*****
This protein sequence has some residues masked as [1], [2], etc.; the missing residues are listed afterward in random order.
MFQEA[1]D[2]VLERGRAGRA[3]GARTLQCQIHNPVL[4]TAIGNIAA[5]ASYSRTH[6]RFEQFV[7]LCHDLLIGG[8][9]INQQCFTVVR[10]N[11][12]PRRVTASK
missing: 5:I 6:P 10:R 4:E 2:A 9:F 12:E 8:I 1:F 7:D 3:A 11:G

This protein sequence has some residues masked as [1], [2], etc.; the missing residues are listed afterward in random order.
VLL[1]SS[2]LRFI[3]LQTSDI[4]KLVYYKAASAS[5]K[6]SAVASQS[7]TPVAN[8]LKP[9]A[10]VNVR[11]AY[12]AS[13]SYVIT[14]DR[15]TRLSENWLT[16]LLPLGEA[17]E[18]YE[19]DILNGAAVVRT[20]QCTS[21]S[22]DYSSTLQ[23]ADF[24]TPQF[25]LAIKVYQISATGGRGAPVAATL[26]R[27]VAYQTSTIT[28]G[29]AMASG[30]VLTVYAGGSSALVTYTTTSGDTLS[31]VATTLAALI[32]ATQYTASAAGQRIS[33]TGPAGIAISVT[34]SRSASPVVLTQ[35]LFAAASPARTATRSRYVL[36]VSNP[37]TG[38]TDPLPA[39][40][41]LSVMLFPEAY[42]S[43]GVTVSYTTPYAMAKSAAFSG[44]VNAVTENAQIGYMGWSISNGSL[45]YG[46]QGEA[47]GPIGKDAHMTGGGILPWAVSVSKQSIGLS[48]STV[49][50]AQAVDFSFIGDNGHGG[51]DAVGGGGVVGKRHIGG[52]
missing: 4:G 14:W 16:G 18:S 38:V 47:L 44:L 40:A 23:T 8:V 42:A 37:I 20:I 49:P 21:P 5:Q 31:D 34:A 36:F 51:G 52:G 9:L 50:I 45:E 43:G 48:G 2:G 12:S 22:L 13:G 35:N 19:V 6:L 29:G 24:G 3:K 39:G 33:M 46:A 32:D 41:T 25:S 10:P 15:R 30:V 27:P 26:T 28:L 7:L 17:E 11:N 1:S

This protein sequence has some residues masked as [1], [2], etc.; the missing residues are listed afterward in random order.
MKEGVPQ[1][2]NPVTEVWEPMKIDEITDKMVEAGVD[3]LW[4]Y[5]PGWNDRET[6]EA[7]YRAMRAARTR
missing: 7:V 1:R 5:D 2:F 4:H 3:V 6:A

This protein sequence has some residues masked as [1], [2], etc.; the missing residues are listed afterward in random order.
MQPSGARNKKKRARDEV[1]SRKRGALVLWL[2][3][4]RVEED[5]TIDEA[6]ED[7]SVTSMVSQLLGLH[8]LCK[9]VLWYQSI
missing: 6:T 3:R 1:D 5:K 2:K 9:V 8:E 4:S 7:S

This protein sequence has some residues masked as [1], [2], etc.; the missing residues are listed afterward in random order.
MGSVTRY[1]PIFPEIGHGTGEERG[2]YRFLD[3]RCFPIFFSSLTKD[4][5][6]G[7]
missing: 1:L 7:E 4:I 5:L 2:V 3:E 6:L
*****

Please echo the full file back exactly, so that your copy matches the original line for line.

This protein sequence has some residues masked as [1], [2], etc.; the missing residues are listed afterward in random order.
MFQEA[1]D[2]VLERGRAGRA[3]GARTLQCQIHNPVL[4]TAIGNIAA[5]ASYSRTH[6]RFEQFV[7]LCHDLLIGG[8][9]INQQCFTVVR[10]N[11][12]PRRVTASK
missing: 5:I 6:P 10:R 4:E 2:A 9:F 12:E 8:I 1:F 7:D 3:A 11:G

This protein sequence has some residues masked as [1], [2], etc.; the missing residues are listed afterward in random order.
VLL[1]SS[2]LRFI[3]LQTSDI[4]KLVYYKAASAS[5]K[6]SAVASQS[7]TPVAN[8]LKP[9]A[10]VNVR[11]AY[12]AS[13]SYVIT[14]DR[15]TRLSENWLT[16]LLPLGEA[17]E[18]YE[19]DILNGAAVVRT[20]QCTS[21]S[22]DYSSTLQ[23]ADF[24]TPQF[25]LAIKVYQISATGGRGAPVAATL[26]R[27]VAYQTSTIT[28]G[29]AMASG[30]VLTVYAGGSSALVTYTTTSGDTLS[31]VATTLAALI[32]ATQYTASAAGQRIS[33]TGPAGIAISVT[34]SRSASPVVLTQ[35]LFAAASPARTATRSRYVL[36]VSNP[37]TG[38]TDPLPA[39][40][41]LSVMLFPEAY[42]S[43]GVTVSYTTPYAMAKSAAFSG[44]VNAVTENAQIGYMGWSISNGSL[45]YG[46]QGEA[47]GPIGKDAHMTGGGILPWAVSVSKQSIGLS[48]STV[49][50]AQAVDFSFIGDNGHGG[51]DAVGGGGVVGKRHIGG[52]
missing: 4:G 14:W 16:G 18:S 38:V 47:L 44:L 40:A 23:T 8:V 42:A 37:I 20:I 49:P 21:P 5:Q 31:D 34:A 36:F 51:G 52:G 9:L 50:I 45:E 43:G 48:G 2:G 12:S 22:L 13:G 35:N 19:V 6:L 29:G 24:G 3:K 39:G 33:M 46:A 32:D 41:T 25:S 10:P 15:R 30:V 27:P 26:T 28:L 7:L 17:E 11:N 1:S

This protein sequence has some residues masked as [1], [2], etc.; the missing residues are listed afterward in random order.
MKEGVPQ[1][2]NPVTEVWEPMKIDEITDKMVEAGVD[3]LW[4]Y[5]PGWNDRET[6]EA[7]YRAMRAARTR
missing: 7:V 1:R 5:D 2:F 4:H 3:V 6:A

This protein sequence has some residues masked as [1], [2], etc.; the missing residues are listed afterward in random order.
MQPSGARNKKKRARDEV[1]SRKRGALVLWL[2][3][4]RVEED[5]TIDEA[6]ED[7]SVTSMVSQLLGLH[8]LCK[9]VLWYQSI
missing: 6:T 3:R 1:D 5:K 2:K 9:V 8:E 4:S 7:S

This protein sequence has some residues masked as [1], [2], etc.; the missing residues are listed afterward in random order.
MGSVTRY[1]PIFPEIGHGTGEERG[2]YRFLD[3]RCFPIFFSSLTKD[4][5][6]G[7]
missing: 1:L 7:E 4:I 5:L 2:V 3:E 6:L